October 10 2020

Behind the Deal: SA developer on the genesis of 97-acre new urbanism project

by W. Scott Bailey, Senior Reporter
This article was originally published in the San Antonio Business Journal on December 2nd, 2019.

Veteran San Antonio real estate broker Ed Cross doesn’t put on his developer hat too often, but when he does, it’s typically for a landmark project that requires trailblazing courage.

Such was the case with The Vistana, a 14-story residential tower that Cross and his group developed a decade ago on the western edge of downtown San Antonio that proved market-rate housing in the center city can work.

Now, he’s taking that pioneering spirit to the Westover Hills area with a 97-acre development called Vicinia that will bring a new approach to community building in one of the Alamo City’s most populated areas.

I basically do a development every 10 years,” Cross said.

This latest project is a first for San Antonio. It will borrow from a new urbanism template found in places like Stapleton in Denver, with its centerpiece a town square that will connect residential, retail, and office spaces.

In a roundabout way, VIA Metropolitan Transit provided some inspiration for the pedestrian-oriented development — as well as access to land for the unique project.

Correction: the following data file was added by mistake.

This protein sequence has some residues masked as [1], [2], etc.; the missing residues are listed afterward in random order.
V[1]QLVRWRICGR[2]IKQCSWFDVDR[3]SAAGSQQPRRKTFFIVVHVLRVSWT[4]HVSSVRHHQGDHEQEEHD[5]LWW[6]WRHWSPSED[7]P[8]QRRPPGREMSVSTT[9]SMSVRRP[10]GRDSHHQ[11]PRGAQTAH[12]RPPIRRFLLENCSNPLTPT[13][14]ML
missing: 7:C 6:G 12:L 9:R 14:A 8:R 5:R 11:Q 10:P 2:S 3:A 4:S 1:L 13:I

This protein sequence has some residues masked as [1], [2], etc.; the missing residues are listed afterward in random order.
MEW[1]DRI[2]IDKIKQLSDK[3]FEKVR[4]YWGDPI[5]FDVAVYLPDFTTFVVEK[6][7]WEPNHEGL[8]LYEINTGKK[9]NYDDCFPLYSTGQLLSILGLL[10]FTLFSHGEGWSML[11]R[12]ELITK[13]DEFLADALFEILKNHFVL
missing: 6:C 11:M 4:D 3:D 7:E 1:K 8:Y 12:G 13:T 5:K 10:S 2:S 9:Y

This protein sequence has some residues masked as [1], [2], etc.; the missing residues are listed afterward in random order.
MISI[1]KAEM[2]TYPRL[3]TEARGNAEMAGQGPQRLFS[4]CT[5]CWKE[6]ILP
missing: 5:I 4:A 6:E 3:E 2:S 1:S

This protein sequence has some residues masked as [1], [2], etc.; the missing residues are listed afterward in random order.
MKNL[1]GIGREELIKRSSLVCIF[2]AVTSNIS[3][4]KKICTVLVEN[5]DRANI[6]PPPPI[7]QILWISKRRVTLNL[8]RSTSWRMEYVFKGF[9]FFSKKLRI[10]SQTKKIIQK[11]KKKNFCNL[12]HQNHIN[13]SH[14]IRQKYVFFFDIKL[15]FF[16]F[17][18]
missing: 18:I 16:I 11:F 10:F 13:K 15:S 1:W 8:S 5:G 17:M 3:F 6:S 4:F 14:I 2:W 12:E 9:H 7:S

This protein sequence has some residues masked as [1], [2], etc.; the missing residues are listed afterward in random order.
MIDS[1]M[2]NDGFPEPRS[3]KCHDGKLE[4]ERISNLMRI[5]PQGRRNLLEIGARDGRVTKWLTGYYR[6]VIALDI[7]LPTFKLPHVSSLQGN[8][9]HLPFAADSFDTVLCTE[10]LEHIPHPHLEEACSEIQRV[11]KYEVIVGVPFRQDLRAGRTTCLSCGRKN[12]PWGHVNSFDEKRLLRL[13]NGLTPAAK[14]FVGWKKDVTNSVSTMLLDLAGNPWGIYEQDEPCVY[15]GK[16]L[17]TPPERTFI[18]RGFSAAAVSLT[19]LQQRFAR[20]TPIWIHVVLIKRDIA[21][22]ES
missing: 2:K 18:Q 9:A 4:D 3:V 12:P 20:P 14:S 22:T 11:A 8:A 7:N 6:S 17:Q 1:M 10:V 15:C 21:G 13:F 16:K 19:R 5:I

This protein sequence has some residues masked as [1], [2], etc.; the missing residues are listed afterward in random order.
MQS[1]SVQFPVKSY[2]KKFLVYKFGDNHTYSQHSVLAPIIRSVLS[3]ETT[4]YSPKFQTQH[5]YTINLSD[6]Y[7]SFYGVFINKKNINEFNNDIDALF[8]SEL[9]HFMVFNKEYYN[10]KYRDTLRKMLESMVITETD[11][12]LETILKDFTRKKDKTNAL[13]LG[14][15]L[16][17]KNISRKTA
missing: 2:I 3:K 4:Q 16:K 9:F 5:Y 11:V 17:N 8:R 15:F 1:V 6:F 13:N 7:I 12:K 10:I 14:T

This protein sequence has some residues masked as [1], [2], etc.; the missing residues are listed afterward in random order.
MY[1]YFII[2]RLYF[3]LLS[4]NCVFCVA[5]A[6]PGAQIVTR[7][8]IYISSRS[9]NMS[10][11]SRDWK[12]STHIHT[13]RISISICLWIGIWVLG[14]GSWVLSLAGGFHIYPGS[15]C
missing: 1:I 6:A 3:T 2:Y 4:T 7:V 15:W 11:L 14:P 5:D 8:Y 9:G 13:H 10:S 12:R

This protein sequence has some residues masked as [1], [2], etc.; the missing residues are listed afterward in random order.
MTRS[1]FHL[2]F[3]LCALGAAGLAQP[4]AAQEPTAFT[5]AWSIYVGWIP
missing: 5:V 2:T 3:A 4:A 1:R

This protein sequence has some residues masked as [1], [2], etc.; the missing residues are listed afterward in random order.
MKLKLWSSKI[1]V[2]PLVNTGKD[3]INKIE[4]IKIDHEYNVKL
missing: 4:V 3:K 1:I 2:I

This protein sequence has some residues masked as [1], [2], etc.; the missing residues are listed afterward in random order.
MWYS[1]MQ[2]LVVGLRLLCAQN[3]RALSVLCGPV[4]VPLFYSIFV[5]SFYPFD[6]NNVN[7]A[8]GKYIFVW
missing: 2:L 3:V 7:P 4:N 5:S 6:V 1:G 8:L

“Five years ago, I was dealing with VIA. They wanted to buy the Scobey complex, which I owned on the West Side next to their headquarters,” Cross said. “We ultimately sold it to them. But along the way, we learned about this property they owned.”

VIA controlled 59 acres near where West Military Drive runs into Potranco Road — not far from U.S. Highway 151.

The tract, which was an old farm, sat vacant and undeveloped, said Cross, who is general partner for PMI 2016, the group developing Vicinia, as well as CEO of San Antonio Commercial Advisors, a commercial real estate company affiliated with Cushman & Wakefield. PMI 2016 put the property under contract and applied for 2017 municipal bond money to help cover the cost for infrastructure improvements in the area.

“We worked with the city and agreed to pay for the soft costs and contribute the right of way,” Cross said.

Since then, his group has acquired nearly 40 additional acres in the immediate vicinity. It’s taken roughly five years for Cross and company to bring Vicinia from the drawing board to a ground breaking in recent days.

Cross’ group hired a land planner in Lafayette, Louisiana, Steve Oubre, a new urbanist architect who has worked on more than two dozen such projects — mostly in the South.

“He’s a gifted, thoughtful, experienced designer,” Cross said.

Despite the help, Cross is aware that, as with The Vistana, he’s taking a risk with Vicinia.

New urbanism has been deployed all over the country. But we’ve never done one in San Antonio,” he said. “I convinced my partners and investors we needed to do this.”

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